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DEFRA is in regular contact with the Central Science Laboratory (CSL) and has recently been provided with a preliminary evaluation of the issues involved and current state of knowledge on the problems caused by gulls. The CSL are also conducting research, although not commissioned by DEFRA, into the impact of waste management facilities as a food source for gull populations and also the problem of bird-strikes on aircraft.
Paddy Tipping: To ask the Secretary of State for Environment, Food and Rural Affairs how many households in the Nottinghamshire constituency have received assistance under the Warm Front Scheme in each year since its introduction. 
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Mr. Morley: The promotion of greater water efficiency particularly in households is a key priority for Defra. In order to give this work appropriate priority I have established a Water Saving Group (WSG) to identify practical ways in which Defra can work with ODPM, OfWat, the Environment Agency, water companies and other bodies in order to encourage the efficient use of water in households.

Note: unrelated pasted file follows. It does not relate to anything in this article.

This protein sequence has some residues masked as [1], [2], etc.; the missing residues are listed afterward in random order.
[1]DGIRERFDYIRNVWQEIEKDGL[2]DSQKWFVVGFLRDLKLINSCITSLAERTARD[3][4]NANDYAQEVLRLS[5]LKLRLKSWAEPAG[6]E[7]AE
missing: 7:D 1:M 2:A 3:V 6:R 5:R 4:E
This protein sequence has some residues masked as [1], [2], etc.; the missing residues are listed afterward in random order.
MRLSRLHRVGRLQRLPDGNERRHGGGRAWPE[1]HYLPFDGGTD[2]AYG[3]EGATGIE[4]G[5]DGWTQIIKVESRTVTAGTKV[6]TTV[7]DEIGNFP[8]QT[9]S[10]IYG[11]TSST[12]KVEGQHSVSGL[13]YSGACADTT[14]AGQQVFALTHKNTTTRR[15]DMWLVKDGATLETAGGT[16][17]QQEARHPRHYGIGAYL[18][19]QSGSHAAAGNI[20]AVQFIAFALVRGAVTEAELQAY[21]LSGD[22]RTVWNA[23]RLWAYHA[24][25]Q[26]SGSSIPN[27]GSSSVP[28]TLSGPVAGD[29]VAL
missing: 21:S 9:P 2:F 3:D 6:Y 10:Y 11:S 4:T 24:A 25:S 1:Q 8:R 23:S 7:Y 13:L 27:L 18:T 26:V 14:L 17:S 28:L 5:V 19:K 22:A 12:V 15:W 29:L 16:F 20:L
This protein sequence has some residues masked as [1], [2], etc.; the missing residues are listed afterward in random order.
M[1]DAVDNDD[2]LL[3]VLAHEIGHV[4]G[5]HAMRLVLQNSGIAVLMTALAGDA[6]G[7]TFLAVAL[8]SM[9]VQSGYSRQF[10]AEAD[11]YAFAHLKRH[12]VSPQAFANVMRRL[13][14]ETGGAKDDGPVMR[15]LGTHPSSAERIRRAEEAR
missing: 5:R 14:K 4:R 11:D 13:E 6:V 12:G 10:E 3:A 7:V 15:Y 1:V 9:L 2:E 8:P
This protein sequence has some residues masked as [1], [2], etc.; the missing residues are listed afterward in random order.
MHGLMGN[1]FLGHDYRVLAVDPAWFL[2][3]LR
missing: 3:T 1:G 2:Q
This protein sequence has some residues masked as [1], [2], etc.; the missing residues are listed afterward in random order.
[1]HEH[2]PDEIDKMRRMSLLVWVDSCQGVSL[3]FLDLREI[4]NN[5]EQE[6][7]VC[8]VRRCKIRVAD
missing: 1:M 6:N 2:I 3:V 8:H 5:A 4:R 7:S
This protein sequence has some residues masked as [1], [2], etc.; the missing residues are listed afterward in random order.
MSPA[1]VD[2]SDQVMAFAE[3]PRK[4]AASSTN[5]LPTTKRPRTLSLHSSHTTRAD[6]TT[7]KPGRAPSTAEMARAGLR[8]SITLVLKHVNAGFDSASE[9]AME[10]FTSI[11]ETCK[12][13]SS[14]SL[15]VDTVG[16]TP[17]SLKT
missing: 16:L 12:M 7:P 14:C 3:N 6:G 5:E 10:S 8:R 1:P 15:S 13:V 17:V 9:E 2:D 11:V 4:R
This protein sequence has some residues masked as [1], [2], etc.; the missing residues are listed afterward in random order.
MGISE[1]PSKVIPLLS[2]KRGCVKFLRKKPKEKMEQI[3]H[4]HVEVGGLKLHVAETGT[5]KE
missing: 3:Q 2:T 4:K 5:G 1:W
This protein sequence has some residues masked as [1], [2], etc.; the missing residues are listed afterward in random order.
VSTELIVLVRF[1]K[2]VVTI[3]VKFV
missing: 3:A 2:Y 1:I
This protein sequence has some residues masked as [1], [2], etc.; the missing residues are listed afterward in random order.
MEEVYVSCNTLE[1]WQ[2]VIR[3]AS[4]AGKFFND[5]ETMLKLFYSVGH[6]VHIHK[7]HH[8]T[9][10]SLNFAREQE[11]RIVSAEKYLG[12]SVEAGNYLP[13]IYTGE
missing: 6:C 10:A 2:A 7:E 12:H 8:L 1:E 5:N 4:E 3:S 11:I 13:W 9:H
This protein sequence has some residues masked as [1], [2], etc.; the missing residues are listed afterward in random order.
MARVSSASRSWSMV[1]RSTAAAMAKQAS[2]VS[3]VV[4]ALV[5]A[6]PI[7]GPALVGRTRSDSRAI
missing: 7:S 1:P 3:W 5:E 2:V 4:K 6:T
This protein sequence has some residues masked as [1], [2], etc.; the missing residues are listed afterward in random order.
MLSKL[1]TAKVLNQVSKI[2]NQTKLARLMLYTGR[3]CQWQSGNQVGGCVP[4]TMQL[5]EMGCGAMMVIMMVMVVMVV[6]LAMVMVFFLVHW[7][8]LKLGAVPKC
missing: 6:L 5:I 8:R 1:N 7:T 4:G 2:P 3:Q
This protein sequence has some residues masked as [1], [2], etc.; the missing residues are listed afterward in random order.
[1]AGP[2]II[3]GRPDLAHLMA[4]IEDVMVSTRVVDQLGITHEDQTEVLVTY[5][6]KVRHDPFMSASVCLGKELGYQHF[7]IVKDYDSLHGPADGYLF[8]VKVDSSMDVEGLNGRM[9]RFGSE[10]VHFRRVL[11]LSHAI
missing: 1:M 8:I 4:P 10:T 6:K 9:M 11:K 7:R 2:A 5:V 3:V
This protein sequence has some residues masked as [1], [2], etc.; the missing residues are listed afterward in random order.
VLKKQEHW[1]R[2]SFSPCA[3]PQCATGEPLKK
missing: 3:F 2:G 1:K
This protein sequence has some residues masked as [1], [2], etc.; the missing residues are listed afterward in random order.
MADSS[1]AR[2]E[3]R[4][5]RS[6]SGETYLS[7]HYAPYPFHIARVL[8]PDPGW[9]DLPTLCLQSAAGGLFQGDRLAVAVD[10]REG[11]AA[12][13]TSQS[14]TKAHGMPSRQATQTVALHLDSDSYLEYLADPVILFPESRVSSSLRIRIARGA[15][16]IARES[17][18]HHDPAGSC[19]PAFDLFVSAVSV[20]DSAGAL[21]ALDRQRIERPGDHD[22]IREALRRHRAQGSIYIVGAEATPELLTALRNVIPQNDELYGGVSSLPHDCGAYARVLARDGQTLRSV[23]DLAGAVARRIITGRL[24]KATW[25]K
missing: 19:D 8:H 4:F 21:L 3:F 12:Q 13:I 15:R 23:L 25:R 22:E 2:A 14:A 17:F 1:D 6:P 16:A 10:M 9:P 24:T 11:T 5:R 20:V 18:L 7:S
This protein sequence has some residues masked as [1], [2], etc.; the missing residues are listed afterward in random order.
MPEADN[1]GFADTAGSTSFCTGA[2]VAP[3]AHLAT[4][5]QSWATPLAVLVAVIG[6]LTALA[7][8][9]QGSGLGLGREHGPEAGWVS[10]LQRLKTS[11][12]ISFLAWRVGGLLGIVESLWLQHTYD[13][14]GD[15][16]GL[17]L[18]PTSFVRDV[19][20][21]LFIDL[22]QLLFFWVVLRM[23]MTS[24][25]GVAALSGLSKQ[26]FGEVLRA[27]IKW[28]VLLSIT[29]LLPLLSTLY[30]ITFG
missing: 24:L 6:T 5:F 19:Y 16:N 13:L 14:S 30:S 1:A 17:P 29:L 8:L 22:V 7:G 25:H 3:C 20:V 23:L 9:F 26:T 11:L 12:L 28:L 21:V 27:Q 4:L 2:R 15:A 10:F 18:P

The Government also supports a number of programmes to further sustainable water use within the business sector, such as Envirowise and the Enhanced Capital Allowance scheme for designated water efficient technologies.
Regulations set standards for the amount of water use in certain water fittings and Defra is currently exploring the feasibility of introducing a voluntary labelling scheme for water efficient products.
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Water companies carry out a range of activities under their statutory duty to promote the efficient use of water by their customers. They also recognise the need to give greater priority to this work area and have established waterwise as an independent organisation to enhance water efficiency activities.